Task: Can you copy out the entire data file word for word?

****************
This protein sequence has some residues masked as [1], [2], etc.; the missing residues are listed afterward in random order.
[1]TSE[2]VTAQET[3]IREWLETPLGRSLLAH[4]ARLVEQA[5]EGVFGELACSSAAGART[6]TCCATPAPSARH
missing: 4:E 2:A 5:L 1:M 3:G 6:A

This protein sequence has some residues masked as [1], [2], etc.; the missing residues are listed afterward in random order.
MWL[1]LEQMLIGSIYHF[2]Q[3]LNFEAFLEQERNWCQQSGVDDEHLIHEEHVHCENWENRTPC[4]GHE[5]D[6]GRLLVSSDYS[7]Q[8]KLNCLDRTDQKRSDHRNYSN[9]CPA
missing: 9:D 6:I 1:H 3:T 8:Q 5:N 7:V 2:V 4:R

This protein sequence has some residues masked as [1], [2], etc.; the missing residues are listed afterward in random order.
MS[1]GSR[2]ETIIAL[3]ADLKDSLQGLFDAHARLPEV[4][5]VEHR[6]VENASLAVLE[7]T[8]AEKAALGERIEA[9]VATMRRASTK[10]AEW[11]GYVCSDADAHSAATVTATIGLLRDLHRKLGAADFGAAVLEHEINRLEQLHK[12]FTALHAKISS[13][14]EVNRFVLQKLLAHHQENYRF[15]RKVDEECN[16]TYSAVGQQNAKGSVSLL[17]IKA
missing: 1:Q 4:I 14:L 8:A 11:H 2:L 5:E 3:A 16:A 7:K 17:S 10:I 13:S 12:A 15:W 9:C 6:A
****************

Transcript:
This protein sequence has some residues masked as [1], [2], etc.; the missing residues are listed afterward in random order.
[1]TSE[2]VTAQET[3]IREWLETPLGRSLLAH[4]ARLVEQA[5]EGVFGELACSSAAGART[6]TCCATPAPSARH
missing: 4:E 2:A 5:L 1:M 3:G 6:A

This protein sequence has some residues masked as [1], [2], etc.; the missing residues are listed afterward in random order.
MWL[1]LEQMLIGSIYHF[2]Q[3]LNFEAFLEQERNWCQQSGVDDEHLIHEEHVHCENWENRTPC[4]GHE[5]D[6]GRLLVSSDYS[7]Q[8]KLNCLDRTDQKRSDHRNYSN[9]CPA
missing: 9:D 6:I 1:H 3:T 8:Q 5:N 7:V 2:V 4:R

This protein sequence has some residues masked as [1], [2], etc.; the missing residues are listed afterward in random order.
MS[1]GSR[2]ETIIAL[3]ADLKDSLQGLFDAHARLPEV[4][5]VEHR[6]VENASLAVLE[7]T[8]AEKAALGERIEA[9]VATMRRASTK[10]AEW[11]GYVCSDADAHSAATVTATIGLLRDLHRKLGAADFGAAVLEHEINRLEQLHK[12]FTALHAKISS[13][14]EVNRFVLQKLLAHHQENYRF[15]RKVDEECN[16]TYSAVGQQNAKGSVSLL[17]IKA
missing: 1:Q 4:I 14:L 8:A 11:H 2:L 5:E 3:A 16:A 7:K 17:S 10:I 13:S 12:A 15:W 9:C 6:A